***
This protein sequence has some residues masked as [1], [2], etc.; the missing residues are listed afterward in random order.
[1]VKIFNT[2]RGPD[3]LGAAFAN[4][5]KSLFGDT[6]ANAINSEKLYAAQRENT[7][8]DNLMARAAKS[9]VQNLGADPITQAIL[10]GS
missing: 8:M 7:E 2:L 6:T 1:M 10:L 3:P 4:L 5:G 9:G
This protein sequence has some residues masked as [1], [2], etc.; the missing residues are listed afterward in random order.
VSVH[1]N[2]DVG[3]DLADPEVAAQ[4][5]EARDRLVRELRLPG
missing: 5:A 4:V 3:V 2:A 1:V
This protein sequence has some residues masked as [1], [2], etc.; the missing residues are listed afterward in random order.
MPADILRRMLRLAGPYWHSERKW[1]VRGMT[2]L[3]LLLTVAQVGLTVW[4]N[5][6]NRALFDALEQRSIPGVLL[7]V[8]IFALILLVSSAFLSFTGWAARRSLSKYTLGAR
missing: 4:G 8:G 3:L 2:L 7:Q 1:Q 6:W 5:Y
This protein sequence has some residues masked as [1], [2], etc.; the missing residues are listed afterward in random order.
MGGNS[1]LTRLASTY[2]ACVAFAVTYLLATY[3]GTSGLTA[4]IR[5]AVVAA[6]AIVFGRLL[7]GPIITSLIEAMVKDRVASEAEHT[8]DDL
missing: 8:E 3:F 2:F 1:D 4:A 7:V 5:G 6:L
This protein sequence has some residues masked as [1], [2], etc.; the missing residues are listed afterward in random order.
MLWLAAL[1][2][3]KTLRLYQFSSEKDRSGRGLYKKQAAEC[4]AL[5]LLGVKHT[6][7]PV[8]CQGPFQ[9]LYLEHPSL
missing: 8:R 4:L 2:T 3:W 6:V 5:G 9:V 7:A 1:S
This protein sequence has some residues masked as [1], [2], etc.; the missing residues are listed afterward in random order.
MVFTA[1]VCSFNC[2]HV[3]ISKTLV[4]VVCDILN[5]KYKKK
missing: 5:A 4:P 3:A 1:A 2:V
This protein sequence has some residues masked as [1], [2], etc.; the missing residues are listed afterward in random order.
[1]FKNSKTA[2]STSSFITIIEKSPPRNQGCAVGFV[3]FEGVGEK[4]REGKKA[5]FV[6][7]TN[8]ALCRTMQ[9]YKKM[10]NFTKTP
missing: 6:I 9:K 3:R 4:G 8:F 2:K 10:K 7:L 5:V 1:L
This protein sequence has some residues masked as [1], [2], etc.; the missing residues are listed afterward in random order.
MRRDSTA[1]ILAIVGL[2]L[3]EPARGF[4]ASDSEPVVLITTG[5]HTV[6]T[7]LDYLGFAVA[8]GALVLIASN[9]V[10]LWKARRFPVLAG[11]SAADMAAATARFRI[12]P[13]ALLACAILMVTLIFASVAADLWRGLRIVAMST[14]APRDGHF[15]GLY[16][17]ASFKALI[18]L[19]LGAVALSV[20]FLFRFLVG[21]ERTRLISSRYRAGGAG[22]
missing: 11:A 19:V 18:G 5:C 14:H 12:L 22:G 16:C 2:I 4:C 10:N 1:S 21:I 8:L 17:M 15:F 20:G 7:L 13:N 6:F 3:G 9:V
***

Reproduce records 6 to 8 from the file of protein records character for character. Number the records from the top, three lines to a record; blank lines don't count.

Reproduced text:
This protein sequence has some residues masked as [1], [2], etc.; the missing residues are listed afterward in random order.
MVFTA[1]VCSFNC[2]HV[3]ISKTLV[4]VVCDILN[5]KYKKK
missing: 5:A 4:P 3:A 1:A 2:V
This protein sequence has some residues masked as [1], [2], etc.; the missing residues are listed afterward in random order.
[1]FKNSKTA[2]STSSFITIIEKSPPRNQGCAVGFV[3]FEGVGEK[4]REGKKA[5]FV[6][7]TN[8]ALCRTMQ[9]YKKM[10]NFTKTP
missing: 6:I 9:K 3:R 4:G 8:F 2:K 10:K 7:L 5:V 1:L
This protein sequence has some residues masked as [1], [2], etc.; the missing residues are listed afterward in random order.
MRRDSTA[1]ILAIVGL[2]L[3]EPARGF[4]ASDSEPVVLITTG[5]HTV[6]T[7]LDYLGFAVA[8]GALVLIASN[9]V[10]LWKARRFPVLAG[11]SAADMAAATARFRI[12]P[13]ALLACAILMVTLIFASVAADLWRGLRIVAMST[14]APRDGHF[15]GLY[16][17]ASFKALI[18]L[19]LGAVALSV[20]FLFRFLVG[21]ERTRLISSRYRAGGAG[22]
missing: 11:A 19:V 18:G 5:C 14:H 12:L 22:G 16:C 2:I 4:C 10:N 1:S 21:I 8:L 17:M 15:F 20:G 7:L 13:N 6:F 3:G 9:V